LONDON: Joe Root should step down as England Test captain following his side's series loss to the West Indies, former skipper Michael Vaughan told the BBC.
Root's position is under the spotlight after a 1-0 series defeat which came on the back of a woeful 4-0 Ashes thrashing by Australia.
That extended England's poor run to four successive Test series defeats.
The 31-year-old Yorkshire star batter has skippered England in a record 64 Tests, winning 27 games -- more than any other captain -- but lost 26, which is also more than any other captain.
Vaughan, who captained England 51 times from 2003-08, has known Root for many years but says it is better to have Root in the side without the burden of the captaincy.
"He's taken it as far as he possibly can," Vaughan told the BBC.
"If he rings me in the next week and asks for some advice I'll be dead honest -- I'd tell him to step down.
"Will England be any worse off not having him as a captain? I don't think they would, because they are going to get his runs and a senior player."
Vaughan said he would prefer it if Root, who has expressed his desire to remain captain, resigned rather than was fired by the future permanent director of cricket and the head coach.
'Hasn't been helped at all'
Former captain Andrew Strauss and Paul Collingwood are filling the roles of director of cricket and coach respectively following the departures of Ashley Giles and Chris Silverwood prior to the West Indies series.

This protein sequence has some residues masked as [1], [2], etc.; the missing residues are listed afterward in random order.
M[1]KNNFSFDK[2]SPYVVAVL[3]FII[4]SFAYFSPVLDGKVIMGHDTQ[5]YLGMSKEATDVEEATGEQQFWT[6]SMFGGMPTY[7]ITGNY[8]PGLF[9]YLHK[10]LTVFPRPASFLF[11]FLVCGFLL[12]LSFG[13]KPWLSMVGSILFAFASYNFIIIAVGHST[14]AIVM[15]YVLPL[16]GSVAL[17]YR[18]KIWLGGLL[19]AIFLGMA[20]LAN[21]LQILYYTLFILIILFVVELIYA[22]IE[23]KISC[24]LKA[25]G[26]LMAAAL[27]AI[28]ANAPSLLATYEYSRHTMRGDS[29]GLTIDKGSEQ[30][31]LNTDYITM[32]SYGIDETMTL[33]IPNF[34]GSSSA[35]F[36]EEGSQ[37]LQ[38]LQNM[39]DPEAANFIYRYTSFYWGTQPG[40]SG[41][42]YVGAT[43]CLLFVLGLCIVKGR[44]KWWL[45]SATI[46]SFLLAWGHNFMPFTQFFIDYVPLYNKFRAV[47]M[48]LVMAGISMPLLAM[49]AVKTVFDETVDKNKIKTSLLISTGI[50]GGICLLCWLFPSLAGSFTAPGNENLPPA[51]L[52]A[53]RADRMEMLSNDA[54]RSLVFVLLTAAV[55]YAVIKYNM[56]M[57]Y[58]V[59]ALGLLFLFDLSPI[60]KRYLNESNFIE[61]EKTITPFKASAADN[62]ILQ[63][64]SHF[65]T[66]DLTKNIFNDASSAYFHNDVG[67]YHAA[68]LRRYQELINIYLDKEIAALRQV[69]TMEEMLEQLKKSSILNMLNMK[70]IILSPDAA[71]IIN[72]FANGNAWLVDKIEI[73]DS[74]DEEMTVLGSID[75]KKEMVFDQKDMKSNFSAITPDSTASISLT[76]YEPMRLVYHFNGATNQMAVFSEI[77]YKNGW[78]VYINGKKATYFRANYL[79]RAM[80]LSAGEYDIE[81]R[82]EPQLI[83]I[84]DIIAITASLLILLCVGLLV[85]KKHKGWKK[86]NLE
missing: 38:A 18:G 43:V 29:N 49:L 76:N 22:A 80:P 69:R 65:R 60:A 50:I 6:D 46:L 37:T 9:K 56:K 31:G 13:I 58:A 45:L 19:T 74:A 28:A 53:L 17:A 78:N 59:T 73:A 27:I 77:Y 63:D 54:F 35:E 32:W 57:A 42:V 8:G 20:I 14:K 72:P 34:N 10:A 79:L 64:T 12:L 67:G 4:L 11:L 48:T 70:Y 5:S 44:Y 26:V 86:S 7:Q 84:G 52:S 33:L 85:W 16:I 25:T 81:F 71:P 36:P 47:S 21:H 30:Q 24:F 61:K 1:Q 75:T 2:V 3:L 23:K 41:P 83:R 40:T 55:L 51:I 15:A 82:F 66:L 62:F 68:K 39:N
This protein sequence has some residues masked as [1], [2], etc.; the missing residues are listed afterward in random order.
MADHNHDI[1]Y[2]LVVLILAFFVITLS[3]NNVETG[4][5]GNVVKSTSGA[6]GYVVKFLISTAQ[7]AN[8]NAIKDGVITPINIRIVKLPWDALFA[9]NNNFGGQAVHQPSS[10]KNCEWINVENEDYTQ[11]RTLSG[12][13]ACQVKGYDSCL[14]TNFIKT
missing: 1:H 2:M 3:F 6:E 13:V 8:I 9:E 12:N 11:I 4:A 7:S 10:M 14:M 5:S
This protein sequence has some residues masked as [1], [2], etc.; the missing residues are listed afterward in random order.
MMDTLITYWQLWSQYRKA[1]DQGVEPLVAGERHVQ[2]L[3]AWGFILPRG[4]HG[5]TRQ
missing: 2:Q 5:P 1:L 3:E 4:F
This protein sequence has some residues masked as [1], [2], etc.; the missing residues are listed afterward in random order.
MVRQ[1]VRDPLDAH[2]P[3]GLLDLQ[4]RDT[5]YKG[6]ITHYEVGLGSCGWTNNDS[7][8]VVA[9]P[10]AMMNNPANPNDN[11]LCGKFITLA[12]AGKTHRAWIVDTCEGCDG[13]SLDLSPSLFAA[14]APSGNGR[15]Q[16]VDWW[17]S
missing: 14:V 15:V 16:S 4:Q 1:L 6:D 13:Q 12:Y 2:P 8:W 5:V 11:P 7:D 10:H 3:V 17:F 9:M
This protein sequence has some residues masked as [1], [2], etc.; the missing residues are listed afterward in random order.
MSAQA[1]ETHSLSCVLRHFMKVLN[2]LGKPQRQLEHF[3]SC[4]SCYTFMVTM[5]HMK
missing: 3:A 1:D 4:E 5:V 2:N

"I wouldn't want the new director of cricket or head coach to sack him -- he's deserved the right to go on his own ground," said Vaughan.
"During his reign I don't think he has been helped at all.
"His first Ashes series there was the Ben Stokes incident (a late night fracas outside a Bristol bar), then we had the white-ball reset, then he's had Covid and it's been very difficult.
"But, I always think captains should pride themselves on maximising every ounce of potential in the changing room.
"I just look at the team and ask 'Why did they perform so under their potential?' That would be a real concern for me."
Vaughan says Root has lacked a clinical touch when it has come to matches that are delicately poised.
"Tactically he has been poor," said Vaughan.
"It has been a common trend under Joe -- he hasn't managed to grab a game. If he does carry on he'll really need someone who can drive the tactical side of the game with him."
However, Root did receive support from England's record wicket-taker James Anderson, who along with long-time team-mate and fellow opening bowler Stuart Broad were controversially omitted from the West Indies tour.
"If you get the right people in those two jobs above him then he can still do a really good job."
Vaughan was returning to the BBC for the first time since being dropped from its Ashes commentary team after allegations of racism made by Azeem Rafiq.
The 47-year-old categorically denies the accusation he said there were "too many of you lot, we need to do something about it" to four Yorkshire players of Asian origin in 2009.
The allegation was corroborated by two of the others in question -- Adil Rashid and Rana Naved-ul-Hasan.